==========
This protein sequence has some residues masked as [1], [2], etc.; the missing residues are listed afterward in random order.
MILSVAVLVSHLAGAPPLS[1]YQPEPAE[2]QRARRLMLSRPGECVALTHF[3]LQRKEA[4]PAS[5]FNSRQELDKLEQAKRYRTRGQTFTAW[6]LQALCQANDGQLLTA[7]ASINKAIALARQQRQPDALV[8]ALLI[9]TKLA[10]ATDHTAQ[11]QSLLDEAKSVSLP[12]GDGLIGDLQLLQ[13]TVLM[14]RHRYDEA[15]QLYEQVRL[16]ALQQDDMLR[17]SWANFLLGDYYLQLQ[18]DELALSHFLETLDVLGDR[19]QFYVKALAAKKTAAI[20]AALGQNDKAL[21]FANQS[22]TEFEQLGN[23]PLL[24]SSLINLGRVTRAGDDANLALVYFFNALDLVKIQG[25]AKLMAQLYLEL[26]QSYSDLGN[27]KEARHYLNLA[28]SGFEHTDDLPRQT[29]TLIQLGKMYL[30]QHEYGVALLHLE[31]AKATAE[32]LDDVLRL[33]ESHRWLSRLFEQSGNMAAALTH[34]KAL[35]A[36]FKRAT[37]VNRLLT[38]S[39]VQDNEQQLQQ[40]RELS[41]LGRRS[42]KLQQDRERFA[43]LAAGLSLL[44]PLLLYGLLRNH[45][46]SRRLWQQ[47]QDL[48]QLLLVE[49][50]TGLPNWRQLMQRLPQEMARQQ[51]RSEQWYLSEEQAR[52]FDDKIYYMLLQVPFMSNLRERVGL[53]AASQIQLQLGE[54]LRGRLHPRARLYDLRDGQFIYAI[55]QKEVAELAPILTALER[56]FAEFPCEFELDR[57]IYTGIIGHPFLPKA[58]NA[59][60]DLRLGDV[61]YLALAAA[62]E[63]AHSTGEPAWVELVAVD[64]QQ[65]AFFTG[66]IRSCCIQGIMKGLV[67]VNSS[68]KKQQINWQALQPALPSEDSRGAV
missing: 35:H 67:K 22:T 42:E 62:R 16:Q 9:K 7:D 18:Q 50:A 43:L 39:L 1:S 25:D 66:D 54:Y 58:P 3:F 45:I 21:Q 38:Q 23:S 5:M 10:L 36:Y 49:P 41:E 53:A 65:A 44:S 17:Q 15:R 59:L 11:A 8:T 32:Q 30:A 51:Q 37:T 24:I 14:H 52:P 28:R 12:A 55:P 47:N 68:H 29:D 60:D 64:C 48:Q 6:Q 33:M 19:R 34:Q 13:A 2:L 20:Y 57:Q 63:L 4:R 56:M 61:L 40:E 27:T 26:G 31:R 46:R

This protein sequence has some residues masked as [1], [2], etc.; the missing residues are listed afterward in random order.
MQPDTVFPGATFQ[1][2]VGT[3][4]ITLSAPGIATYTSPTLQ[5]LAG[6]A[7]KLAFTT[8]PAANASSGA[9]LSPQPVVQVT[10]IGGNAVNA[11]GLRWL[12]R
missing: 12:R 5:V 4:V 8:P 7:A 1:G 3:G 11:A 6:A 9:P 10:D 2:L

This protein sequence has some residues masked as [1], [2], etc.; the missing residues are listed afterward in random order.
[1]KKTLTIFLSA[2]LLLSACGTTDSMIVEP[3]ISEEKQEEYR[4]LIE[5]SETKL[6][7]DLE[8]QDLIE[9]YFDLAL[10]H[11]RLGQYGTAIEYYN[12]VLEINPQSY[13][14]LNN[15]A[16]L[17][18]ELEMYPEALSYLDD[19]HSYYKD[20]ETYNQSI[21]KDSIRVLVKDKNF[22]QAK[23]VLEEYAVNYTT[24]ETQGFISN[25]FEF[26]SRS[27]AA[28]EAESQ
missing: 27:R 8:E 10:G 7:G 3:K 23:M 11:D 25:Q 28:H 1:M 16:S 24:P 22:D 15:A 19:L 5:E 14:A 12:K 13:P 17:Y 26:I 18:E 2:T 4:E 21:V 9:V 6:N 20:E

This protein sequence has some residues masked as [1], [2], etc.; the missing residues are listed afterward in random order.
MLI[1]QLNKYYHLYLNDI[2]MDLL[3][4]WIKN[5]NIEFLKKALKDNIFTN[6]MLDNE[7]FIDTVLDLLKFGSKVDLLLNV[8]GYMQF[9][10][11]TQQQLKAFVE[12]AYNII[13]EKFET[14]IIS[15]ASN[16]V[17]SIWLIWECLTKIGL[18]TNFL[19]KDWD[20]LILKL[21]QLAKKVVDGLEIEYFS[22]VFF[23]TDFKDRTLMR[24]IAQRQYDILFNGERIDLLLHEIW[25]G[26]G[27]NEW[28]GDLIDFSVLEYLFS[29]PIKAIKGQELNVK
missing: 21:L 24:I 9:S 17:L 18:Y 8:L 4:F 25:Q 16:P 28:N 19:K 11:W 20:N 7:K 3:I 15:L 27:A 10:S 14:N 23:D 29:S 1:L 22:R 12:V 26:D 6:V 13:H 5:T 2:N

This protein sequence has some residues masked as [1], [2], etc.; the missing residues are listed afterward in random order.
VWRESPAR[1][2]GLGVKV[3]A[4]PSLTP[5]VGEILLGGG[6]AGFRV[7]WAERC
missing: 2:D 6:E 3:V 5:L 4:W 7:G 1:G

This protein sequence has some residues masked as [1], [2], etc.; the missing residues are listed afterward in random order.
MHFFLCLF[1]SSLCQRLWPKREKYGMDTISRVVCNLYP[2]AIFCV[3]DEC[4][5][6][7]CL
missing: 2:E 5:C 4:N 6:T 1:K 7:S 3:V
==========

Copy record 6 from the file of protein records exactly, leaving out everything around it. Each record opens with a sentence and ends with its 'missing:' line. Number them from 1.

This protein sequence has some residues masked as [1], [2], etc.; the missing residues are listed afterward in random order.
MHFFLCLF[1]SSLCQRLWPKREKYGMDTISRVVCNLYP[2]AIFCV[3]DEC[4][5][6][7]CL
missing: 2:E 5:C 4:N 6:T 1:K 7:S 3:V